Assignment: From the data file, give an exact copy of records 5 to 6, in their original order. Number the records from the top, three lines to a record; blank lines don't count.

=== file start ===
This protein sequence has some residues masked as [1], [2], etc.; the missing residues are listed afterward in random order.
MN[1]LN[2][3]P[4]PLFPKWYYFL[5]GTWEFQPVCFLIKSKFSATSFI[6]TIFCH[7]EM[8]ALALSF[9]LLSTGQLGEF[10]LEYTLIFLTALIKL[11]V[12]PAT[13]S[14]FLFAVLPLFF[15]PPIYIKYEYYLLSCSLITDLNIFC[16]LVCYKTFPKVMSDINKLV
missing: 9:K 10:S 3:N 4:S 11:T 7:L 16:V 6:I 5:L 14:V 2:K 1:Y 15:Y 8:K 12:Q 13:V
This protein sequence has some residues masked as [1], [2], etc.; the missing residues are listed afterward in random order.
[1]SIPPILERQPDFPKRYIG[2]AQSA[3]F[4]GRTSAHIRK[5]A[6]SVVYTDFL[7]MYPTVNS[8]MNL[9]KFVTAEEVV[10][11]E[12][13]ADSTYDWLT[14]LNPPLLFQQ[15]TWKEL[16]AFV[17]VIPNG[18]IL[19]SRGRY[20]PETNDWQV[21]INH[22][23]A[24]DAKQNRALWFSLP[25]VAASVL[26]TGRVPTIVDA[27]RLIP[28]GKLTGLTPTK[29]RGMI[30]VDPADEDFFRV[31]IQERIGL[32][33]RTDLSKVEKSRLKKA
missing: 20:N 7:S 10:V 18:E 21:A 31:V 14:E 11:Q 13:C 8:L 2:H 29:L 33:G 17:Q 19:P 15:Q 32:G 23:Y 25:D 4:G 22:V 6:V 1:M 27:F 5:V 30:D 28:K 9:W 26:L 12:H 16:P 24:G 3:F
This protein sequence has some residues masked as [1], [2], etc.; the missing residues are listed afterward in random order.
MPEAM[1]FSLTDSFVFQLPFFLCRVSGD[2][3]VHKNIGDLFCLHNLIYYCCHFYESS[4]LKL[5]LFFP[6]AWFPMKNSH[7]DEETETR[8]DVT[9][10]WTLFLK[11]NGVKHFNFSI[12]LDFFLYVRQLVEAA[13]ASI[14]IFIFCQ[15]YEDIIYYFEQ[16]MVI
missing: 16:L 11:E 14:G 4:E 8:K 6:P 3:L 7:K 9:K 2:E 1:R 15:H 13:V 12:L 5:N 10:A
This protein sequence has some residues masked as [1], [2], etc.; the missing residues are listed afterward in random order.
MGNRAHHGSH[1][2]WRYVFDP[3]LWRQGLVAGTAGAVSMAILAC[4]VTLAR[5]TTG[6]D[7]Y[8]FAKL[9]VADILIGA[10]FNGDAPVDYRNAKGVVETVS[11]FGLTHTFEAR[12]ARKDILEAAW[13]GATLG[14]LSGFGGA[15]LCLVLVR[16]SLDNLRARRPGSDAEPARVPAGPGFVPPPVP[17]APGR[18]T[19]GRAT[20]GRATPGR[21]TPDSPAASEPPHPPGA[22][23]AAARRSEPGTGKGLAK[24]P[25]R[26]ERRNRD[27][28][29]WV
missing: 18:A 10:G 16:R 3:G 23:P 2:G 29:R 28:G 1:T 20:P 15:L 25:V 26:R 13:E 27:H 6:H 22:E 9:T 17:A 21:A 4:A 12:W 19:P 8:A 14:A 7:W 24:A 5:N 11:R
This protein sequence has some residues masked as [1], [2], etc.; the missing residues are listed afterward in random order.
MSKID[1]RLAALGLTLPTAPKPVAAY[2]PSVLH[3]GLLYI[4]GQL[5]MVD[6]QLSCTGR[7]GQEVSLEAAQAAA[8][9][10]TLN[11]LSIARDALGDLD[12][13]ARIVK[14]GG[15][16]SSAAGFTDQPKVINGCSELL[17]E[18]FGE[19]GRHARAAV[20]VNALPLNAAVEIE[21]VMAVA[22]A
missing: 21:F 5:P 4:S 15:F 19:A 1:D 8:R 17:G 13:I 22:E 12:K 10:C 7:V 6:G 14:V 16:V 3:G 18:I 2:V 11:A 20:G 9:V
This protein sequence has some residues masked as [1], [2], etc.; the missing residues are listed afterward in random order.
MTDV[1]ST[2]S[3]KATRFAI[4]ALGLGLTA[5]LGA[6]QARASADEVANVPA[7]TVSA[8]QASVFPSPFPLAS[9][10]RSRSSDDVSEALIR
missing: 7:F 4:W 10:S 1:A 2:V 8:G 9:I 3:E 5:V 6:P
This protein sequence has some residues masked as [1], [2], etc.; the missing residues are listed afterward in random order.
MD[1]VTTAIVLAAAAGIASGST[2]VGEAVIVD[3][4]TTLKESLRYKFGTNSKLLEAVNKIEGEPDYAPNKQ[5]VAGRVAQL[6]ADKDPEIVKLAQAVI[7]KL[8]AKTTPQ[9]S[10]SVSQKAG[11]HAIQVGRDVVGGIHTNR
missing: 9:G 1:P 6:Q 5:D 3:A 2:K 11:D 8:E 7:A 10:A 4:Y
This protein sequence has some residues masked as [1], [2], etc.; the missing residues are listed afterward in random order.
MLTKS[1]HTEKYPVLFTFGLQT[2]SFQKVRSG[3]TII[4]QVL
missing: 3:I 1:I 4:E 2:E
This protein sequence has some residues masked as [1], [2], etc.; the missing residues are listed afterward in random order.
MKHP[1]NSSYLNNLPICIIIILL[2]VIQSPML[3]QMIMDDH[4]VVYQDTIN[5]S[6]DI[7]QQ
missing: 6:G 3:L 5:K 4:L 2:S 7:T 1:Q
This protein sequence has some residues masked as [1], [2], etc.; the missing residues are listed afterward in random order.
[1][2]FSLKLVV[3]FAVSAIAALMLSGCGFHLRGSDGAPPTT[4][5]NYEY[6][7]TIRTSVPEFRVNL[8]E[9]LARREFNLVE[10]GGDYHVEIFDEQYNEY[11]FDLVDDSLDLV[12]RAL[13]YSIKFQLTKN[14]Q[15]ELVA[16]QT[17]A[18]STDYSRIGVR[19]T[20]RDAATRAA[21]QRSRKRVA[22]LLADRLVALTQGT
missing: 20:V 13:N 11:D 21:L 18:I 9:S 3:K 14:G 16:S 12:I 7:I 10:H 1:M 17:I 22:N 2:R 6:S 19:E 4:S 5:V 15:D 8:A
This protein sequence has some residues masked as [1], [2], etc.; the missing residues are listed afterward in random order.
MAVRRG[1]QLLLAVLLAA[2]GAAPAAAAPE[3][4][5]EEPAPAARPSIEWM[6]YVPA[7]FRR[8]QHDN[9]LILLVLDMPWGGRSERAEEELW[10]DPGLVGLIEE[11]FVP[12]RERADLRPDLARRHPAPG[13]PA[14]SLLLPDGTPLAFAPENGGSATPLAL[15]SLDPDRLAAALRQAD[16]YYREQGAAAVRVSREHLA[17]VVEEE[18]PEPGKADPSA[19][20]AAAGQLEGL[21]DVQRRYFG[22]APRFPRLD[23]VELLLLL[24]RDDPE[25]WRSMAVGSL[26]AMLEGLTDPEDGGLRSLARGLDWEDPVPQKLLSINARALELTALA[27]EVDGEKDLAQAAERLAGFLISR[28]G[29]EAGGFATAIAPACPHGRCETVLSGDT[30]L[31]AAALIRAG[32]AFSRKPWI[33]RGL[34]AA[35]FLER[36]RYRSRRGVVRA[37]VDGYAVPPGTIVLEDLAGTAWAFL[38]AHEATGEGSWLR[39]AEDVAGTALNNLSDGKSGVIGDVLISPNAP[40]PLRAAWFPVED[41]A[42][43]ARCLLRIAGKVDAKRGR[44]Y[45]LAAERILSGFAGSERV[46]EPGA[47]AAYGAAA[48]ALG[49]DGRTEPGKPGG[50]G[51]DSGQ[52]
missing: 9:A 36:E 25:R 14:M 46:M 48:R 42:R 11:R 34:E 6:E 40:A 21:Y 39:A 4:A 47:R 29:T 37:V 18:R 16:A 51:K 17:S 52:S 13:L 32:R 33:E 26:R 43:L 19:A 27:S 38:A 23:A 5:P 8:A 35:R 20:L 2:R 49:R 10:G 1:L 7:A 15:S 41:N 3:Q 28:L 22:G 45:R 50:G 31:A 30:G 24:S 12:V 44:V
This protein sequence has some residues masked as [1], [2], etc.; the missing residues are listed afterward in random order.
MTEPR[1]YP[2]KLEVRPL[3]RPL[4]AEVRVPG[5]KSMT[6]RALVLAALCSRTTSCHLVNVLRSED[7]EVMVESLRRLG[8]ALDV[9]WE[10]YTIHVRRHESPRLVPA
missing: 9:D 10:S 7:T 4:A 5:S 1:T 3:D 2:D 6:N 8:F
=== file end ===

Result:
This protein sequence has some residues masked as [1], [2], etc.; the missing residues are listed afterward in random order.
MSKID[1]RLAALGLTLPTAPKPVAAY[2]PSVLH[3]GLLYI[4]GQL[5]MVD[6]QLSCTGR[7]GQEVSLEAAQAAA[8][9][10]TLN[11]LSIARDALGDLD[12][13]ARIVK[14]GG[15][16]SSAAGFTDQPKVINGCSELL[17]E[18]FGE[19]GRHARAAV[20]VNALPLNAAVEIE[21]VMAVA[22]A
missing: 21:F 5:P 4:S 15:F 19:A 1:D 8:R 17:G 13:I 22:E 12:K 10:C 7:V 6:G 14:V 16:V 3:G 18:I 2:V 11:A 20:G 9:V
This protein sequence has some residues masked as [1], [2], etc.; the missing residues are listed afterward in random order.
MTDV[1]ST[2]S[3]KATRFAI[4]ALGLGLTA[5]LGA[6]QARASADEVANVPA[7]TVSA[8]QASVFPSPFPLAS[9][10]RSRSSDDVSEALIR
missing: 7:F 4:W 10:S 1:A 2:V 8:G 9:I 3:E 5:V 6:P